State Official Talks Post-Secondary Education in Bowling Green

By: Daniel Kemp Email
By: Daniel Kemp Email

Getting Kentucky students into state colleges and universities--that's what one state leader in education is stressing.

The president for the Kentucky Council on Post Secondary Education made a stop in Bowling Green to talk about the importance of young minds hitting the books.

Bob King wants the state to be competitive and committed to education.

He says even when money is tight for Kentucky and Kentucky families, the good news is more young people are graduating college.

That's a trend he wants to keep.

"Just because I graduate doesn't mean I'm going to get a job," said WKU Senior Tai Gibson.

Gibson hopes to become an accountant.

She's taking two summer business classes, but fronting the bill?

"I kind of worry about that a lot," she said.

Like so many others, Gibson is working two-part time jobs to get that degree.

And during tough times, paying for it isn't easy.

"School's really just getting more expensive," she said.

But school officials say don't get discouraged.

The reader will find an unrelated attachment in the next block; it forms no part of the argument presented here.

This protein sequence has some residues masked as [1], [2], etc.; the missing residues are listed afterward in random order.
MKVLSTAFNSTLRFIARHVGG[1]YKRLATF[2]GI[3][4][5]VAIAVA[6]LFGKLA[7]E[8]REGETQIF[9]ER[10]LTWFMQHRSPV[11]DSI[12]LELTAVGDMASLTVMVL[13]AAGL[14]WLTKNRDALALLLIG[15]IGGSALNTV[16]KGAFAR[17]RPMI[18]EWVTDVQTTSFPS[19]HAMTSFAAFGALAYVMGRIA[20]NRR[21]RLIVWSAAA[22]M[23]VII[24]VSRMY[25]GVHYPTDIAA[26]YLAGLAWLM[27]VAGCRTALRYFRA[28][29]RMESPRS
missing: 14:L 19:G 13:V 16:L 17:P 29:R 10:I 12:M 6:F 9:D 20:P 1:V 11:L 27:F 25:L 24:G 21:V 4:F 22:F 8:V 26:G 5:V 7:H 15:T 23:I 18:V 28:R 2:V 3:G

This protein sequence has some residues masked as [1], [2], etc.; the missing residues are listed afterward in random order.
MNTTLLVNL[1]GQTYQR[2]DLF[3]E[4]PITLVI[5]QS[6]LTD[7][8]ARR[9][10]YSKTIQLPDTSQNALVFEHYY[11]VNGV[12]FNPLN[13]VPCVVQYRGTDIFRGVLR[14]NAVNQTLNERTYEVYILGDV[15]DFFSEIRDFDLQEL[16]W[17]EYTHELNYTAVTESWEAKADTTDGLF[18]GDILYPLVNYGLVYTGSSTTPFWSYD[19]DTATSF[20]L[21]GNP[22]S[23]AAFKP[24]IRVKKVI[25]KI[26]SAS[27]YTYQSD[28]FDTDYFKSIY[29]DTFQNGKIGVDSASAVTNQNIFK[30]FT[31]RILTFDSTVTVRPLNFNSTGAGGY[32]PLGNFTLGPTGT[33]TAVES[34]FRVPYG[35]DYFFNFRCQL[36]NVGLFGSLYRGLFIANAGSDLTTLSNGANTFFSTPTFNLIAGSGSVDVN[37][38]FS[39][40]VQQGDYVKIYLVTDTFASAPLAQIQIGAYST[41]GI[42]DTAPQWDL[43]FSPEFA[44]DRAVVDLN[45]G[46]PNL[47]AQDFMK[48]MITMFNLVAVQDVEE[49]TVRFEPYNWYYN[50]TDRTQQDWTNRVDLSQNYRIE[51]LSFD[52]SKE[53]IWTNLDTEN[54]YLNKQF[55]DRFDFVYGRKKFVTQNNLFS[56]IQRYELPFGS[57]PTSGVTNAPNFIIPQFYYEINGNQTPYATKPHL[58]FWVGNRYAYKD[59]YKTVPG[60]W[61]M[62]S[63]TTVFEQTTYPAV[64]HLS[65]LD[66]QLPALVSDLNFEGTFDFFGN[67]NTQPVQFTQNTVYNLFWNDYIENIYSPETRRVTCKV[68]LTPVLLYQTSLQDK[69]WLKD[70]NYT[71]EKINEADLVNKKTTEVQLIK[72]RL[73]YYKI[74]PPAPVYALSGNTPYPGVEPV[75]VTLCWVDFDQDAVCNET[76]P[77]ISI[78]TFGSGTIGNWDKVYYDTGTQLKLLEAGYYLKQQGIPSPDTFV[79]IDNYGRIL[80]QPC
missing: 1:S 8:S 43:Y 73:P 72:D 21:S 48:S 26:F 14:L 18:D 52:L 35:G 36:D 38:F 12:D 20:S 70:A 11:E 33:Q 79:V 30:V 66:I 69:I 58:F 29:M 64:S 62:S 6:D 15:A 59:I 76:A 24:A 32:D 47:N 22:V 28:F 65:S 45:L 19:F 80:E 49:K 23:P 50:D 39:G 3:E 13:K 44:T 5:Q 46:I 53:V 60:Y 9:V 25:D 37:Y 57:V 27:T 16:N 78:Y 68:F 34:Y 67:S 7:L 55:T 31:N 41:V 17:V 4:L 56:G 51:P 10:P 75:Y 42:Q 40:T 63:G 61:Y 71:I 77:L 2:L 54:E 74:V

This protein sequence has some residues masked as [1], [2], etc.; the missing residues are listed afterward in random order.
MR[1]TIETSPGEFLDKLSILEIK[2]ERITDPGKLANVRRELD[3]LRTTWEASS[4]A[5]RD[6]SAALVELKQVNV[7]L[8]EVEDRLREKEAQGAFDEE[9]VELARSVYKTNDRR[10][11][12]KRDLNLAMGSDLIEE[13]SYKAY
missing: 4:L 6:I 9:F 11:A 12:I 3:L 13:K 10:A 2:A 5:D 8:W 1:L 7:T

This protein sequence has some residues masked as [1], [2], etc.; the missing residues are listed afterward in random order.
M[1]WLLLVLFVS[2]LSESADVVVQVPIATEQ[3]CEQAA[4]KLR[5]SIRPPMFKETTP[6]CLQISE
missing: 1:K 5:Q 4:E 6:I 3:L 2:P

"Yes, our students are incurring some debt, but it's probably the best investment they'll make in their lives," said Bob King, president of the Kentucky Council on Post Secondary Education.

He says the state is seeing significant progress with young people earning higher degrees, despite college costs.

"Even though tuition rates have been climbing, the amount of financial aid available to low and middle, and even some upper income students is extraordinary in this state," he said.

But even King agrees doing "more with less" is a challenge for state universities.

"We are, but at some point you start to run up against compromising quality, which is what we don't want to do--that's really what we're about," King said.

That's why he's efforting a broader challenge to the state.

He says political leaders and lawmakers should realize that Kentucky must be committed to education.

"The best thing they can do for their son or daughter is to make sure they get as much education as they can get," he said.

Giving Tai Gibson her chance at a career.

King went on to say another major challenge for the state is its K12 system, and doing a better job of getting kids ready for college.

He says attracting more high-performing people to teach is key, and a commitment to higher compensation for them is a necessity. is happy to provide a forum for commenting and discussion. Please respect and abide by the house rules:

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